International Journal of Advanced Multidisciplinary Research and Studies
Volume 3, Issue 3, 2023
Peace for Peace Model of Amnesty (PEPEMA)
Author(s): Dr. Innocent Muramuzi
The world over, peace treaties have led to the granting of amnesties which unfortunately, many of such treaties have not achieved their intended purpose largely because of the way they are designed. The purpose of this study was to develop a Model of Amnesty that can be used to achieve conflict resolution and ensure sustainable peace after an intractable conflict. The Peace for Peace Model of Amnesty (PEPEMA) is grounded on the fact that if you want peace, you must give peace in return. Most peace treaties that give birth to amnesties usually want to treat former belligerents as the vanquished as state governments want to come out of the conflicts as victors.
This study aimed at developing a workable Model of Amnesty where all parties to the conflict come out of their predicament as winners and not as losers. This was against the backdrop that despite the promulgation of the Amnesty Act (2000) in Uganda, more than two decades todate, there are still rebels still at large that have not exploited the amnesty granted by the Act to abandon rebellion.
Therefore, Peace for Peace Model of Amnesty (PEPEMA) could not have been developed and published at a better time than this. The Peace for Peace Model of Amnesty (PEPEMA) was part of a PhD study by the author entitled Amnesty as a panacea to conflict: An assessment of the Contribution of Amnesty to conflict resolution and sustainable peace in Uganda. The study was grounded on the need to know why rebels opt to remain in subversion despite the existence of an Amnesty Act especially when some of their colleagues abandoned rebellion and were granted amnesty. The study adopted mixed research methods as both quantitative and qualitative study designs were used. A questionnaire was used to collect data from one thousand respondents spread throughout the five districts in Uganda that were studied and each district representing one region out of Uganda’s five regions. In addition, one-on-one interviews were held with several key informants like reporters, families of reporters, Resident District Commissioners of the sampled districts, staff of NGOs that were involved in the receiving of reporters, some sections of the security apparatus, lawmakers, lawyers and religious leaders.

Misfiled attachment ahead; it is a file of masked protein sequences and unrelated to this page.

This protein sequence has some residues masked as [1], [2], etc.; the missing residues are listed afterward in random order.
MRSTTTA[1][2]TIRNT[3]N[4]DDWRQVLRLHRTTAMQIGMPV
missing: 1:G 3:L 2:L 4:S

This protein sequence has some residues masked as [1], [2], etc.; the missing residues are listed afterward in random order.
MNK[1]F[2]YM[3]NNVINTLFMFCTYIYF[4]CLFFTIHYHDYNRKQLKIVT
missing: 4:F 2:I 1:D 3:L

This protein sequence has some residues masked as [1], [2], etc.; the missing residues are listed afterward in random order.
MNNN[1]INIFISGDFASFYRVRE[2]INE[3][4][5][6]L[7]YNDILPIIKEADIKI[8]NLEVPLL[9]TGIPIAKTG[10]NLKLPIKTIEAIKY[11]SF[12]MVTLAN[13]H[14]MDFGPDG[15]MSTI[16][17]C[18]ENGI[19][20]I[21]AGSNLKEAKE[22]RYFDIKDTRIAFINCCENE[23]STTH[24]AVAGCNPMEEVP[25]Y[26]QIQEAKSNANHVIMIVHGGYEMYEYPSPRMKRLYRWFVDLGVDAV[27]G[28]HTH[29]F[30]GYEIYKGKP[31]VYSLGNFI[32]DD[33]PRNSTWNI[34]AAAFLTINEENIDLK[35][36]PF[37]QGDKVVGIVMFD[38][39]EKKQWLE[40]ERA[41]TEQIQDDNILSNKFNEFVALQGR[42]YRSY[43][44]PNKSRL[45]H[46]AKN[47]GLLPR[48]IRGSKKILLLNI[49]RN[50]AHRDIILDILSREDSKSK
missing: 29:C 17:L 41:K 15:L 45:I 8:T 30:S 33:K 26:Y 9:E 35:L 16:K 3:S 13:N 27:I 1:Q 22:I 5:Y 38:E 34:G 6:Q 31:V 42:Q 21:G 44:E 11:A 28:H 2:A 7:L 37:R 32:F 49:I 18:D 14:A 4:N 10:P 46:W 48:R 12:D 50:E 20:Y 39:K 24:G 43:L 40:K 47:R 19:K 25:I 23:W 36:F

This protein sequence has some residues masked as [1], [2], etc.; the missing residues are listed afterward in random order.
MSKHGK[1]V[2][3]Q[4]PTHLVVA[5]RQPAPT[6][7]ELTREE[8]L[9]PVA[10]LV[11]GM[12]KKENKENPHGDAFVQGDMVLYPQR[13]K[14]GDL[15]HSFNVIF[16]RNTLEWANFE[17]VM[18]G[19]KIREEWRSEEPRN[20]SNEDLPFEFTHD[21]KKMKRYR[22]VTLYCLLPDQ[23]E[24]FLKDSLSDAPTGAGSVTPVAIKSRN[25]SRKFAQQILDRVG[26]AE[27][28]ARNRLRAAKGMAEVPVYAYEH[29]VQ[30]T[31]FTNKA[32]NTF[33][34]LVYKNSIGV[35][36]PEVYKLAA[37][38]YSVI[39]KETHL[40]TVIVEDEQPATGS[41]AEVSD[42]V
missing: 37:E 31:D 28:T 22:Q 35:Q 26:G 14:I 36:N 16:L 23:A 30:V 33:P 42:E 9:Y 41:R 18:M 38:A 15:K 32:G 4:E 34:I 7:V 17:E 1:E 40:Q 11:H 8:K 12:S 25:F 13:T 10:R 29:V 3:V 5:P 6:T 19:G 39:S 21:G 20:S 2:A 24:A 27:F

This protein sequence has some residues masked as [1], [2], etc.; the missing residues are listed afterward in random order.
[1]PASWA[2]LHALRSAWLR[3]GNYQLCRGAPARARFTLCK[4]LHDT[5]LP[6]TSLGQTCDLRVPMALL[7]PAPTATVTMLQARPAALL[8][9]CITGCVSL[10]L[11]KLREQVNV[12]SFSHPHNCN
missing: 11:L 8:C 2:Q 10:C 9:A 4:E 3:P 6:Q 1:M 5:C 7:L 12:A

The results of the study revealed that most amnesties do not bring about peaceful conflict resolution and ensure sustainable peace because of the vindictive nature of such Peace Treaties against the perceived losers. The Peace for Peace Model of (PEPEMA) when well understood and implemented to the letter, it can peacefully end deadly conflicts and ensure sustainable peace. This is because PEPEMA is grounded on the belief that beneficiaries of amnesty (former rebels) are dreadful of the individual criminal responsibility incumbent on them upon surrender without an all-inclusive, comprehensive and open-ended Amnesty Act where peace must be given to them in order to achieve peace. In other models of amnesty, peace is achieved but not maintained because the beneficiaries of amnesty are not given the peace they deserve in law and in practice. If this model of amnesty is well implemented, its ability to achieve swift cessation of hostilities and ensure maintenance of sustainable peace is enormous.
Keywords: Amnesty, Peace, Sustainable Peace, Good Governance, PEPEMA Model, Conflict Resolution
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